Criminal charges are to be brought over the deaths of 96 football fans at a game in Sheffield 28 years ago, it was announced this morning.
The Crown Prosecution Service today revealed that six individuals are to face charges over the disaster at Hillsborough football stadium in 1989 in which fans were crushed to death in pens at the Leppings Lane end after a gate was opened to allow crowds of fans outside to flood in.
One of those who died was Martin Wild, 29, of New Mills, who travelled to the game from Derbyshire with a group of friends.
Families of the 96 men, women and children killed in the crush were informed of the charging decisions by Sue Hemming, the CPS’s head of special crime and counter-terrorism division, in a private meeting earlier this morning.
At 11.30am Ms Hemming made the charging decisions public after reviewing files from Operation Resolve, which investigated the causes of the disaster, and the Independent Police Complaints Commission, which looked at an alleged police cover up in the aftermath of the disaster.
The documents, relating to 23 suspects, including individuals and organisations, were passed to the CPS earlier this year.
Last year new inquests into the deaths of the Liverpool fans ruled that they were unlawfully killed in the disaster, which happened at an FA Cup semi-final between Liverpool FC and Nottingham Forest.
Former Chief Superintendent David Duckenfield, match commander on the day of the disaster is charged with manslaughter by gross negligence.
Sheffield Wednesday Football Club Secretary at the time, Graham Mackrell, is charged with contravention of terms of the Safety at Sports Grounds Act 1975.
Sir Norman Bettison, a former chief inspector and superintendent with South Yorkshire Police and subsequently Chief Constable of Merseyside and West Yorkshire Police, is charged with four counts of misconduct in public office relating to alleged lies about his involvement in the aftermath of Hillsborough and the culpability of Liverpool fans.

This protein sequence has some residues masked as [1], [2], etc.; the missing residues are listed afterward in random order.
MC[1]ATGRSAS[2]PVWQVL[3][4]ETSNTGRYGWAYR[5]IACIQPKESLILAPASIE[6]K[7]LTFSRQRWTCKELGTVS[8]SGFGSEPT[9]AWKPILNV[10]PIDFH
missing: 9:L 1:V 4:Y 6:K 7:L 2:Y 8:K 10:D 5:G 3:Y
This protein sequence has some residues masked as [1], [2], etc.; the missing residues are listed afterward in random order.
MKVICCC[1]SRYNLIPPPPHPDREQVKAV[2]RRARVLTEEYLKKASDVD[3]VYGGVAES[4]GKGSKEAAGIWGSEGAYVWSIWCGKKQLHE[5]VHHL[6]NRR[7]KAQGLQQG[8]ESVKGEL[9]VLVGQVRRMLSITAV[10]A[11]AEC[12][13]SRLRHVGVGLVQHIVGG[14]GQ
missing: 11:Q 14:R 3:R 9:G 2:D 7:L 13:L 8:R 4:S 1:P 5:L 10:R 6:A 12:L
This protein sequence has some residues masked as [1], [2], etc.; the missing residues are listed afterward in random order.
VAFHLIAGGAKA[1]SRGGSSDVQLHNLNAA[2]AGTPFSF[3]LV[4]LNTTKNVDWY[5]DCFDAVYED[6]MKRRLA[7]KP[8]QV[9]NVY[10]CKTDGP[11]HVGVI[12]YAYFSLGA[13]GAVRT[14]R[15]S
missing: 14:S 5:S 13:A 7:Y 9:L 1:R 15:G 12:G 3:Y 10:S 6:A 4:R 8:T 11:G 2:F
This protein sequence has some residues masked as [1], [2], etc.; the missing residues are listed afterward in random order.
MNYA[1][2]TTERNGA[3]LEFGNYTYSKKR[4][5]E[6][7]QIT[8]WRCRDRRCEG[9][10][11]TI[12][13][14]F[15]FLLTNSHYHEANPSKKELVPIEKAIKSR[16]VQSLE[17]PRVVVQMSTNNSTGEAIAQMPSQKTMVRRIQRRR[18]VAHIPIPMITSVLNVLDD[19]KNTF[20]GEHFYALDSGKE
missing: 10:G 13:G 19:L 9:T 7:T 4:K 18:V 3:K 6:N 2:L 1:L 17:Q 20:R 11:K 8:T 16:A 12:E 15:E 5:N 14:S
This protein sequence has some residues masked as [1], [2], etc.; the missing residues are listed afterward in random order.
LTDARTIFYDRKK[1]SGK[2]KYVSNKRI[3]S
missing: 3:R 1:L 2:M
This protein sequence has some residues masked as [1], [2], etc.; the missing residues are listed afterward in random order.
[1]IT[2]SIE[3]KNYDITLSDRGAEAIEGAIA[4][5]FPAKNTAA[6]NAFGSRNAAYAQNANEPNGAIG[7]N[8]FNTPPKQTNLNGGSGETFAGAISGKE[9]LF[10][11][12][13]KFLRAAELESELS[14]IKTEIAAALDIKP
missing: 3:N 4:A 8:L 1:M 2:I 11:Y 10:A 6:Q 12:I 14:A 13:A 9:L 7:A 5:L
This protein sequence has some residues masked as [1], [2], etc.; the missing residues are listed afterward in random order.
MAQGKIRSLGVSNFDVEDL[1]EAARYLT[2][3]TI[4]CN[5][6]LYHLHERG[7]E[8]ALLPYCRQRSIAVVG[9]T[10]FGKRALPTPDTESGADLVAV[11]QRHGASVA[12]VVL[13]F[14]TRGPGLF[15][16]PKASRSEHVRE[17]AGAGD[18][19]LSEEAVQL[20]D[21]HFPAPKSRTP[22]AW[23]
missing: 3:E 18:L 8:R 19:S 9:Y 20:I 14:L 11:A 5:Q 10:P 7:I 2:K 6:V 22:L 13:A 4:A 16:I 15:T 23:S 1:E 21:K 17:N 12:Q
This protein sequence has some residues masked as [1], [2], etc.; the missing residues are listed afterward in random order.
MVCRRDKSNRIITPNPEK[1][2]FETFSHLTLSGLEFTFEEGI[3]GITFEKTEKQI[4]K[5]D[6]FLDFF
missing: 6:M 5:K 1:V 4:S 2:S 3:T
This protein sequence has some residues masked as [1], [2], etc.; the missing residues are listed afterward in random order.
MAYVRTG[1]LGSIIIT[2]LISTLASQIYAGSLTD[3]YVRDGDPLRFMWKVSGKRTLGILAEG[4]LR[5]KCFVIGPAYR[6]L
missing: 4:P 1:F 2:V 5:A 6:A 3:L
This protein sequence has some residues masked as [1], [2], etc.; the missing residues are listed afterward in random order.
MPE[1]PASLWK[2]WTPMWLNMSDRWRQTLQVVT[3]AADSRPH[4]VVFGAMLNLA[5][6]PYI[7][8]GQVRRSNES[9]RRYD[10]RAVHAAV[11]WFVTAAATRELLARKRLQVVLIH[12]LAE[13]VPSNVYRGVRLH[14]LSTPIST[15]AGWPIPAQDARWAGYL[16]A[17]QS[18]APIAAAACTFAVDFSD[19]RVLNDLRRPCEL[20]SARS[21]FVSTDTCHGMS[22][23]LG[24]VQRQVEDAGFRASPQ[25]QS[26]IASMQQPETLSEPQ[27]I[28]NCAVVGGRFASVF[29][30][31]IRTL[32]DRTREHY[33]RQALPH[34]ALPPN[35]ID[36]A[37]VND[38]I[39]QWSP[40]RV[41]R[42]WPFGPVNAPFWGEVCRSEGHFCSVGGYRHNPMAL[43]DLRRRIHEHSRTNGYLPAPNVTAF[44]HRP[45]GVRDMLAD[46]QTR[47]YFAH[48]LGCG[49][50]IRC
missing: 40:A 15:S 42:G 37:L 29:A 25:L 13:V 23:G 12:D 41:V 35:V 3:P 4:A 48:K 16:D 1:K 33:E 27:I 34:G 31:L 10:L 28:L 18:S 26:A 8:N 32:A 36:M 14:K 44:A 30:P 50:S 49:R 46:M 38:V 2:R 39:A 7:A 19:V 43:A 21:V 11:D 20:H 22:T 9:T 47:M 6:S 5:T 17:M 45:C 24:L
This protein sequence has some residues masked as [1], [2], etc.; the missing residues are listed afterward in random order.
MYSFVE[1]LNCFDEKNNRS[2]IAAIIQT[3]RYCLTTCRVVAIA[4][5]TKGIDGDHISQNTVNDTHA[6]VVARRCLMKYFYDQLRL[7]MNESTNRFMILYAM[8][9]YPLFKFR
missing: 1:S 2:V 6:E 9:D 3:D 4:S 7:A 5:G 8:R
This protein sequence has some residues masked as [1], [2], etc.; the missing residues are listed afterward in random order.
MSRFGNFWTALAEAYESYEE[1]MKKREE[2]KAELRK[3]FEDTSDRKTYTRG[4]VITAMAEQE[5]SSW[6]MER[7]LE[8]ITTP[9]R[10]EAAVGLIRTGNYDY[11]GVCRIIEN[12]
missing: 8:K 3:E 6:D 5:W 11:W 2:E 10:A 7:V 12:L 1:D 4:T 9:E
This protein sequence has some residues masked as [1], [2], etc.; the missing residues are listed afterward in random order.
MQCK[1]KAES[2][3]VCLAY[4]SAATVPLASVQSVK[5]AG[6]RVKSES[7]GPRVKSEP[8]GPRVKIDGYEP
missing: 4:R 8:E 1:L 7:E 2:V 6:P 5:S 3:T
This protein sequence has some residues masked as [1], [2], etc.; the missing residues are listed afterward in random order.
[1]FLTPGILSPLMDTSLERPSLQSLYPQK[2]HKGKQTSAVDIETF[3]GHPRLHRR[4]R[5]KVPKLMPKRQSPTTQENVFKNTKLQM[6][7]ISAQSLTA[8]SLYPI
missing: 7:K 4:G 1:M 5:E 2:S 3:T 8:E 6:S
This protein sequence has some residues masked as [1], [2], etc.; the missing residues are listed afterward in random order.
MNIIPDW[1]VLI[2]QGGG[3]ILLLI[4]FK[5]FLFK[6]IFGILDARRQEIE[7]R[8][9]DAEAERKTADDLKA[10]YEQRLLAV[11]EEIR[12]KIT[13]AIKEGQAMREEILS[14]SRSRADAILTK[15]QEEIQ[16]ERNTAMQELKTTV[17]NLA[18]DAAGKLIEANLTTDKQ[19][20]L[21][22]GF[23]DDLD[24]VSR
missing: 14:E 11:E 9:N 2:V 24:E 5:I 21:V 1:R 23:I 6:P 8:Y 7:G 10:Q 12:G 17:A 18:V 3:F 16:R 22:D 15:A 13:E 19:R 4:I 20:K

Peter Metcalf, the solicitor acting for South Yorkshire Police in 1989, is charged with perverting the course of justice. He is alleged to have made material changes to police officers’ accounts.
Former Chief Superintendent Donald Denton, and former Detective Chief Inspector Alan Foster are charged with perverting the course of justice over their alleged involvement in the statement amendment process.
IPCC Deputy Chairman, Rachel Cerfontyne, said: “The CPS has announced charging decisions on six of the eight suspects formally referred by the IPCC in January this year.
“We have also referred a further two individuals. We will be working closely with the CPS on the prosecution case and will provide any further assistance necessary while decisions on the remaining IPCC files are under consideration.
“Following criminal proceedings, we will consider whether any former police officers, including all of those referred to the CPS for a charging decision, would have had cases to answer for misconduct if they were still serving. The evidence supporting these findings will be set out in the final investigation report.”